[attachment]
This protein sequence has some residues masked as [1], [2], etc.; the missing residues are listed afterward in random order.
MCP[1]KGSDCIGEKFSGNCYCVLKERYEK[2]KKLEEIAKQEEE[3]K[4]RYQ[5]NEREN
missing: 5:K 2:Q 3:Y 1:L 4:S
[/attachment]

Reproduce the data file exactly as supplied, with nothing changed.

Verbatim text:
This protein sequence has some residues masked as [1], [2], etc.; the missing residues are listed afterward in random order.
MCP[1]KGSDCIGEKFSGNCYCVLKERYEK[2]KKLEEIAKQEEE[3]K[4]RYQ[5]NEREN
missing: 5:K 2:Q 3:Y 1:L 4:S